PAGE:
People in Conflict Avoid Spending Time Together: A Bad Idea in Mediation?

“Nothing will lower your credibility faster than avoiding conflict.”

–Morris Shechtman, 2003

By Donald L. Swanson

Conflict is difficult.  And conflict is uncomfortable.  So, the easiest and most comfortable way to handle conflict . . . is to avoid it.

Caucus Room No. 3

That’s why caucus-only mediation has become standard practice in many mediations of business disputes.

In a caucus mediation, the disputing parties sit in separate rooms, and the mediator shuttles back and forth between them conveying negotiating messages.  In a caucus model, the disputing parties rarely talk to each other, rarely have to be in the same room together — heck, they don’t even have to see each other!

Some caucus mediation sessions begin with everyone in a single room, where the mediator explains what will happen and why the parties should get their disputes settled.  But this joint session appears to be trending out-of-fashion in business mediations—because the parties want to avoid spending time together.

In such beginning joint sessions, a representative of each party can give an opening statement.  But such opening statements have been out-of-favor for quite some time—because it’s uncomfortable.

Obviously, caucus-only mediation puts a heavy burden on the mediator to listen carefully and communicate faithfully between the disputing parties.

But there are, apparently, negative consequences from avoiding conflict via caucus-only mediation.

A Mediation Study

A 2016 report on a mediation study is published, in January of 2016, on the effectiveness of various mediation strategies.

Here are some of the findings and a recommendation from the study on the caucus mediation model.

Short-term effects

According to this study, the greater the percentage of time participants spend in caucus, the more likely the participants are to report that:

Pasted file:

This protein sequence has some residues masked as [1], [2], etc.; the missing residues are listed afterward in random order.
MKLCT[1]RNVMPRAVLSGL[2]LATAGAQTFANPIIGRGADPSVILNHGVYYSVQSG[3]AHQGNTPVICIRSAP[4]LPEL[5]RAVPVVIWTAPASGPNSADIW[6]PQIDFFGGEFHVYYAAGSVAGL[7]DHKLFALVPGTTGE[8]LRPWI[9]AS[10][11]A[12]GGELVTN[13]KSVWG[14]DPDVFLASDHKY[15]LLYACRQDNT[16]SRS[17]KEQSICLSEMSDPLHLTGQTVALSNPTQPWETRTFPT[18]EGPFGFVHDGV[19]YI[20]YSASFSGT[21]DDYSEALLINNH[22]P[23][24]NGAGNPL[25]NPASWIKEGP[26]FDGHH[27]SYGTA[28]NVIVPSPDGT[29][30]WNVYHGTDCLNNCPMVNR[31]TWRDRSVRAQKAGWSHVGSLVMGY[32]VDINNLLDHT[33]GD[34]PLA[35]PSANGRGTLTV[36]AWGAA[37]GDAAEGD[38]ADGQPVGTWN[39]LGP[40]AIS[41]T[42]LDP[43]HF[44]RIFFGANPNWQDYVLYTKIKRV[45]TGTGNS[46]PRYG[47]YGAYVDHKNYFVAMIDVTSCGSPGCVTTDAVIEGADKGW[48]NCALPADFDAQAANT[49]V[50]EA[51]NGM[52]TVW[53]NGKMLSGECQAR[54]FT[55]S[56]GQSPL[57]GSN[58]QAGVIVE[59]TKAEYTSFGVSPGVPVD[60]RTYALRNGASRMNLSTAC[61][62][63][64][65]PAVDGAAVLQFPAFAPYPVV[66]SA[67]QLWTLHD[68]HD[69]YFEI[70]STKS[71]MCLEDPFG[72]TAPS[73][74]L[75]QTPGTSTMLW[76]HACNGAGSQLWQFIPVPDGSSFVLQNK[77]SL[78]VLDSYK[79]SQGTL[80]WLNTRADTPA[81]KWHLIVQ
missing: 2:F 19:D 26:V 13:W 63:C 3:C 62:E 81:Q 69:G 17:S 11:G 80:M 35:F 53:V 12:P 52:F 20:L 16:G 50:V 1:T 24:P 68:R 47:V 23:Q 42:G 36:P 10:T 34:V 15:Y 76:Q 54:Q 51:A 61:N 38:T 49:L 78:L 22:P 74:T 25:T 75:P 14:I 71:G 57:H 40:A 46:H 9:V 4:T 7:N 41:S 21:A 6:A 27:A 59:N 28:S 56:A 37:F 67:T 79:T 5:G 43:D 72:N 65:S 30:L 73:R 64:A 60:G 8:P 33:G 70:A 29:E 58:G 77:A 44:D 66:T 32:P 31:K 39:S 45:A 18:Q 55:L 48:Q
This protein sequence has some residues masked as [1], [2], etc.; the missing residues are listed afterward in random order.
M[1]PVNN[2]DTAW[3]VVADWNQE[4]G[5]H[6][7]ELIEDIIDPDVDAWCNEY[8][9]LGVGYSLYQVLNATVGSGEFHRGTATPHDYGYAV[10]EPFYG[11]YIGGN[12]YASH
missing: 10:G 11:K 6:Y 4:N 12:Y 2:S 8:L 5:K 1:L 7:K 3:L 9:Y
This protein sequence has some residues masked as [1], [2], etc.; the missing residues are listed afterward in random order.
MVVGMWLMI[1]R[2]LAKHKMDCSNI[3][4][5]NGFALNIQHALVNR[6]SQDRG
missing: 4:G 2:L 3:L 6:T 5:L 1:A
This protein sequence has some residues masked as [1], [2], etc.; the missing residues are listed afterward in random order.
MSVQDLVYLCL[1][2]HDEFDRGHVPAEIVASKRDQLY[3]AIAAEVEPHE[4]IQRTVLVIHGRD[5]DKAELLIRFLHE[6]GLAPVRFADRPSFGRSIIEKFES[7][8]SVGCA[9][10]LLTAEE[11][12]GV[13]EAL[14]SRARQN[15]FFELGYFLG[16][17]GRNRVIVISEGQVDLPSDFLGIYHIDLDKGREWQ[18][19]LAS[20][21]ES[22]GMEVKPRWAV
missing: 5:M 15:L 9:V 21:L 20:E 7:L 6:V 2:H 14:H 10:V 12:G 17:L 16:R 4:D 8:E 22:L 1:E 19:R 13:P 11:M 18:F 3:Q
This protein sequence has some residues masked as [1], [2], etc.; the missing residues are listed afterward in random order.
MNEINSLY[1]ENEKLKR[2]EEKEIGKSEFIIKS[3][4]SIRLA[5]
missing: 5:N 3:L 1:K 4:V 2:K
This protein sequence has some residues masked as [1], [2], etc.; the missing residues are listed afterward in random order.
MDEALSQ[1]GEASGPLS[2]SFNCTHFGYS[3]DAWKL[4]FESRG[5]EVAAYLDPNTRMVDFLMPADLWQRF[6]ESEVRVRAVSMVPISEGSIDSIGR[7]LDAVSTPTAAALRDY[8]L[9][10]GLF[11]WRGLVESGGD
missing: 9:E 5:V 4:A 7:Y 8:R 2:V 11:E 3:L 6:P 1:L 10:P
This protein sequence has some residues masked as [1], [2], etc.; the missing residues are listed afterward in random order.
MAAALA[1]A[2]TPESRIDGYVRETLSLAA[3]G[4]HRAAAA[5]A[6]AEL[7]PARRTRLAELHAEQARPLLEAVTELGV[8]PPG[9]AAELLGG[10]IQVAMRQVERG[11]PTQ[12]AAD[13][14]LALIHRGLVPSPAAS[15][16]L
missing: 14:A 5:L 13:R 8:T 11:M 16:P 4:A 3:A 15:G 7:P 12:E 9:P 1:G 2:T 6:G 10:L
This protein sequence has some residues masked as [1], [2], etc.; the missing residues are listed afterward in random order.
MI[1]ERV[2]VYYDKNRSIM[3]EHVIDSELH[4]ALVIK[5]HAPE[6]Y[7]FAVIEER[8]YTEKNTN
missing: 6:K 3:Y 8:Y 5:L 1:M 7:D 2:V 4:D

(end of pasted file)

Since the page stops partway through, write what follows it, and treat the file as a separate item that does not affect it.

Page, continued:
–the mediator “controlled the outcome”

–the mediator “pressured them into solutions”

–the mediator “prevented issues from coming out”

–they are dissatisfied “with the process and outcome”

–they do not believe “the issues were resolved” with a “fair” outcome

–they do not believe “the issues were resolved” with an “implemenable”               outcome

–they have a “sense of powerlessness”

–they have a belief that “conflict is negative”

–they have a residual desire to “better understand the other participant”

Long-term effects

According to this study, the greater the percentage of time participants spend in caucus, the more likely the participants are to report:

–a decrease in “consideration of the other person”

–a decrease in “one’s ability to talk and make a difference”

–a decrease in the sense that “the court cares about resolving conflict”

–an increase in “the likelihood of returning to court . . . for an enforcement action.”

Study Recommendation

Accordingly, the recommendations of the study include this:

to “discourage strategies that are heavily focused on caucus.”

Consistent With Experience

This recommendation seems to be well-taken, based on my experience.

As I look back over decades of mediation practice, on all sides of the table, items of regret from mediation often center on caucus-only situations.  Examples of such regret include these:

–a personal injury plaintiff wants to tell his story directly to the other side, but doesn’t get the chance.